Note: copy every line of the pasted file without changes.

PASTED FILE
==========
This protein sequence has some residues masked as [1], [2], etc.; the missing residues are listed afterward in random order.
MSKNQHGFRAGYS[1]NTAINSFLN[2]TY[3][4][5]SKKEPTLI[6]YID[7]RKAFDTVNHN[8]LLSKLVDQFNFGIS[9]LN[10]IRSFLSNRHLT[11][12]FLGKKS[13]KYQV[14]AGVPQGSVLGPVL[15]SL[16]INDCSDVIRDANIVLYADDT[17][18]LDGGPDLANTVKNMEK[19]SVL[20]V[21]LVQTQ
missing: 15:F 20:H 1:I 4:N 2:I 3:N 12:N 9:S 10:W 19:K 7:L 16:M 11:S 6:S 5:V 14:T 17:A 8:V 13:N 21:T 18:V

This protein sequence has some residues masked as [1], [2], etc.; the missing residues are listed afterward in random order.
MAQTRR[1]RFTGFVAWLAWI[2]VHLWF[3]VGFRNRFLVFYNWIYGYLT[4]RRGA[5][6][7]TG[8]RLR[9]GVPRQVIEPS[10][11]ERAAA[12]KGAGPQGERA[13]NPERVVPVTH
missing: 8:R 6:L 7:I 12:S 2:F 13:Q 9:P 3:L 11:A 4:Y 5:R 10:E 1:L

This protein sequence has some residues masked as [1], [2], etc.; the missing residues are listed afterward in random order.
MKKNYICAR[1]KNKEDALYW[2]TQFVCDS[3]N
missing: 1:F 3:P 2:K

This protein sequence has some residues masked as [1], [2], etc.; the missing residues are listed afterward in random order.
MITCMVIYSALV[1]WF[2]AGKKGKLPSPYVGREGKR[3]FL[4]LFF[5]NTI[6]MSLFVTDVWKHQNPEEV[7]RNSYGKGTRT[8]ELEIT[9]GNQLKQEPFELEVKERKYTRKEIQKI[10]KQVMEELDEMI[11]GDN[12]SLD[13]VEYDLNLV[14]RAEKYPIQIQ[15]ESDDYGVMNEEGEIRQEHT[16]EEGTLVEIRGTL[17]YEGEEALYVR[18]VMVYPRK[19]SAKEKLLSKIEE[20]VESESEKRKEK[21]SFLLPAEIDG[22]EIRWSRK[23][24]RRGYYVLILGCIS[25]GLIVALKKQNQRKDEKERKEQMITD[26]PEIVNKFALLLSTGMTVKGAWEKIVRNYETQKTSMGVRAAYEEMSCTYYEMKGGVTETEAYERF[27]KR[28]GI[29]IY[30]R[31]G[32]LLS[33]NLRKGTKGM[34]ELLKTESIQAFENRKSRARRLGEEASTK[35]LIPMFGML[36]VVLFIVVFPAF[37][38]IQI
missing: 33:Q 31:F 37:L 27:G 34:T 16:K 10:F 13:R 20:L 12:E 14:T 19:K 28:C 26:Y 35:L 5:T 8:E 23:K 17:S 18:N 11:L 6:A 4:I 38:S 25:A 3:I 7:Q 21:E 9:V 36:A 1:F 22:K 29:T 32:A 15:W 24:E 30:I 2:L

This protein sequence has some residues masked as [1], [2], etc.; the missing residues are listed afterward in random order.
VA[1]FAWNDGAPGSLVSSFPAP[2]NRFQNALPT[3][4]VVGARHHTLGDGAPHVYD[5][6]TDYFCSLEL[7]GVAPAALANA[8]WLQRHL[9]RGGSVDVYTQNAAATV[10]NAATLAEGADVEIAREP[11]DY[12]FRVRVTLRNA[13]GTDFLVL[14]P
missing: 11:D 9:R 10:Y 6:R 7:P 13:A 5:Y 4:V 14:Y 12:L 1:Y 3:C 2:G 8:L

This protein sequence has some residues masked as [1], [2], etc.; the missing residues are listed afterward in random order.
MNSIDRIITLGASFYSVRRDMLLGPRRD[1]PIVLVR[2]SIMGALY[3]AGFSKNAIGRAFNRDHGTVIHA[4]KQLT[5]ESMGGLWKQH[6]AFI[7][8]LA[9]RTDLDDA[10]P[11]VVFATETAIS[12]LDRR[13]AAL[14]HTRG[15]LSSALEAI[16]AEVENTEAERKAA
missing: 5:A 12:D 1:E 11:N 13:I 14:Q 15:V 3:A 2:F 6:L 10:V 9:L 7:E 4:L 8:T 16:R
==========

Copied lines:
This protein sequence has some residues masked as [1], [2], etc.; the missing residues are listed afterward in random order.
MSKNQHGFRAGYS[1]NTAINSFLN[2]TY[3][4][5]SKKEPTLI[6]YID[7]RKAFDTVNHN[8]LLSKLVDQFNFGIS[9]LN[10]IRSFLSNRHLT[11][12]FLGKKS[13]KYQV[14]AGVPQGSVLGPVL[15]SL[16]INDCSDVIRDANIVLYADDT[17][18]LDGGPDLANTVKNMEK[19]SVL[20]V[21]LVQTQ
missing: 15:F 20:H 1:I 4:N 2:I 3:N 12:N 9:S 10:W 19:K 7:L 16:M 11:S 6:S 5:V 14:T 17:A 8:V 13:N 21:T 18:V

This protein sequence has some residues masked as [1], [2], etc.; the missing residues are listed afterward in random order.
MAQTRR[1]RFTGFVAWLAWI[2]VHLWF[3]VGFRNRFLVFYNWIYGYLT[4]RRGA[5][6][7]TG[8]RLR[9]GVPRQVIEPS[10][11]ERAAA[12]KGAGPQGERA[13]NPERVVPVTH
missing: 8:R 6:L 7:I 12:S 2:F 13:Q 9:P 3:L 11:A 4:Y 5:R 10:E 1:L

This protein sequence has some residues masked as [1], [2], etc.; the missing residues are listed afterward in random order.
MKKNYICAR[1]KNKEDALYW[2]TQFVCDS[3]N
missing: 1:F 3:P 2:K

This protein sequence has some residues masked as [1], [2], etc.; the missing residues are listed afterward in random order.
MITCMVIYSALV[1]WF[2]AGKKGKLPSPYVGREGKR[3]FL[4]LFF[5]NTI[6]MSLFVTDVWKHQNPEEV[7]RNSYGKGTRT[8]ELEIT[9]GNQLKQEPFELEVKERKYTRKEIQKI[10]KQVMEELDEMI[11]GDN[12]SLD[13]VEYDLNLV[14]RAEKYPIQIQ[15]ESDDYGVMNEEGEIRQEHT[16]EEGTLVEIRGTL[17]YEGEEALYVR[18]VMVYPRK[19]SAKEKLLSKIEE[20]VESESEKRKEK[21]SFLLPAEIDG[22]EIRWSRK[23][24]RRGYYVLILGCIS[25]GLIVALKKQNQRKDEKERKEQMITD[26]PEIVNKFALLLSTGMTVKGAWEKIVRNYETQKTSMGVRAAYEEMSCTYYEMKGGVTETEAYERF[27]KR[28]GI[29]IY[30]R[31]G[32]LLS[33]NLRKGTKGM[34]ELLKTESIQAFENRKSRARRLGEEASTK[35]LIPMFGML[36]VVLFIVVFPAF[37][38]IQI
missing: 33:Q 31:F 37:L 27:G 34:T 16:K 10:F 13:R 20:L 12:E 14:T 19:K 28:C 26:Y 35:L 5:T 8:E 23:K 17:S 18:N 11:L 6:A 4:I 38:S 25:A 3:I 7:Q 21:E 9:V 36:A 1:F 22:K 29:T 32:A 15:W 24:E 30:I 2:L

This protein sequence has some residues masked as [1], [2], etc.; the missing residues are listed afterward in random order.
VA[1]FAWNDGAPGSLVSSFPAP[2]NRFQNALPT[3][4]VVGARHHTLGDGAPHVYD[5][6]TDYFCSLEL[7]GVAPAALANA[8]WLQRHL[9]RGGSVDVYTQNAAATV[10]NAATLAEGADVEIAREP[11]DY[12]FRVRVTLRNA[13]GTDFLVL[14]P
missing: 11:D 9:R 10:Y 6:R 7:P 13:A 5:Y 4:V 14:Y 12:L 1:Y 3:C 2:G 8:L

This protein sequence has some residues masked as [1], [2], etc.; the missing residues are listed afterward in random order.
MNSIDRIITLGASFYSVRRDMLLGPRRD[1]PIVLVR[2]SIMGALY[3]AGFSKNAIGRAFNRDHGTVIHA[4]KQLT[5]ESMGGLWKQH[6]AFI[7][8]LA[9]RTDLDDA[10]P[11]VVFATETAIS[12]LDRR[13]AAL[14]HTRG[15]LSSALEAI[16]AEVENTEAERKAA
missing: 5:A 12:D 1:E 11:N 13:I 14:Q 15:V 3:A 2:F 6:L 10:V 9:L 7:E 4:L 8:T 16:R